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We all have done it.  Removed a picture or hanger from a wall, and now there's a small hole where the screws or nails had been.  And while you could use toothpaste to fill it, eventually that will dry out, shrink, and potentially fall out.  Instead of doing that, with a few things from the store and a little time, you can fix them once and for all.

Step 1: Supplies

A few supplies are needed.: A small container of Spackle, a putty knife, paint, small paint brush, plastic knife, towel, water, and a sanding brick.

To get the correct color of paint, if you have a small paint chip take it to your local hardware store and have them color match a small sample container. Make sure the finish you buy is the same as the wall, so note what level of matte to high gloss the room is  If you are planning on painting a room, have a small container mixed at the same time will have a bottle of touch up paint on hand that is a perfect match your room.

Step 2: Filling the Hole.

Mix up a the spackle to make sure it is a smooth consistancy.  You won't need much for a small hole, so only put a little on a corner of the putty knife.  

Step 3:

Completely fill in the holes, using a light pressure.  It will get on the walls around the holes, you can wipe it off with a lightly dampened towel.  Watch out that you don't remove the Spackle from the holes if you do this.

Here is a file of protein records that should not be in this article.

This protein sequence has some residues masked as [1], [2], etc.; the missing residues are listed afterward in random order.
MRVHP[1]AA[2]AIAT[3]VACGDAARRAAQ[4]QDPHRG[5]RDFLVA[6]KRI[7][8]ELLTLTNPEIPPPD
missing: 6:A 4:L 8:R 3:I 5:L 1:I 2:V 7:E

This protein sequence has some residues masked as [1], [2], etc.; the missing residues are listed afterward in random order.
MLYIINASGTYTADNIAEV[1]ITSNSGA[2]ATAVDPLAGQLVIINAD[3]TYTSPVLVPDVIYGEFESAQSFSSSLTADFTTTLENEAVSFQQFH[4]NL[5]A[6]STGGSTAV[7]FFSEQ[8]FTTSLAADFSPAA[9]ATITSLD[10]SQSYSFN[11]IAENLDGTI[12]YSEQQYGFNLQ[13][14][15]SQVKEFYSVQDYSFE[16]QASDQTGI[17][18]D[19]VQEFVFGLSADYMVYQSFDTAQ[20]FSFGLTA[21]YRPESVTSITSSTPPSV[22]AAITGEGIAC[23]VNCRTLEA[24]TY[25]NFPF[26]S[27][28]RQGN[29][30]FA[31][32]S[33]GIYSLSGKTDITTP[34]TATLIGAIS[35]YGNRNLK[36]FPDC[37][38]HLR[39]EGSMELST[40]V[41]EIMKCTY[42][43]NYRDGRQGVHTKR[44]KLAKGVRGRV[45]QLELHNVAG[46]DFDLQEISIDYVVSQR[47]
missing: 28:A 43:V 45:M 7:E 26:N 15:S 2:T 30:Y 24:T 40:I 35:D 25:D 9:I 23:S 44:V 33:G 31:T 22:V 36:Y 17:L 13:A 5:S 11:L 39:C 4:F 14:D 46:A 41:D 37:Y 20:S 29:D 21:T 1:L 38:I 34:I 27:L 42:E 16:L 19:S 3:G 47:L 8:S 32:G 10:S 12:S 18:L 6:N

Depending on the size of the hole you may have to do this step a few times to completely fill it.

Read the instructions on your Spackle for drying time. 

Step 4: Sand the Wall.

Once the Spackle is completely dry, lightly sand to make the Spackle blend into the wall.  If your wall is textured, be very careful to not over sand.

Step 5: Paint Prep.

With the plastic knife, mix up the paint to a smooth consistency and color.  Over time paint has a tendency to separate, so it is very important that the paint is completely remixed.   

Step 6:

You can then use the knife as a small pallet to help you when painting the wall instead of carrying the paint container around the room.  Lightly dab the paint on the repair. Depending on the color, it may take a few coats of paint to get it to blend into the paint around it.  You may also want to dry feather the paint to blend it in more.

If you have other small marks in the room that also need to be touched up, this is a great time to do it.  If you need more paint, just dip your plastic knife back into the paint container.

Step 7:

Now you're done.  Sit back and relax.
<p>Recently I have just done such repairing for my bed room, but unfortunately it was not as smooth as you have shown here. I was thinking for <a href="http://www.bostonplastering.com/" rel="nofollow">plastering</a> as an alternative solution. But now after seeing this post I have decided to go for repairing according to your guidelines.</p>

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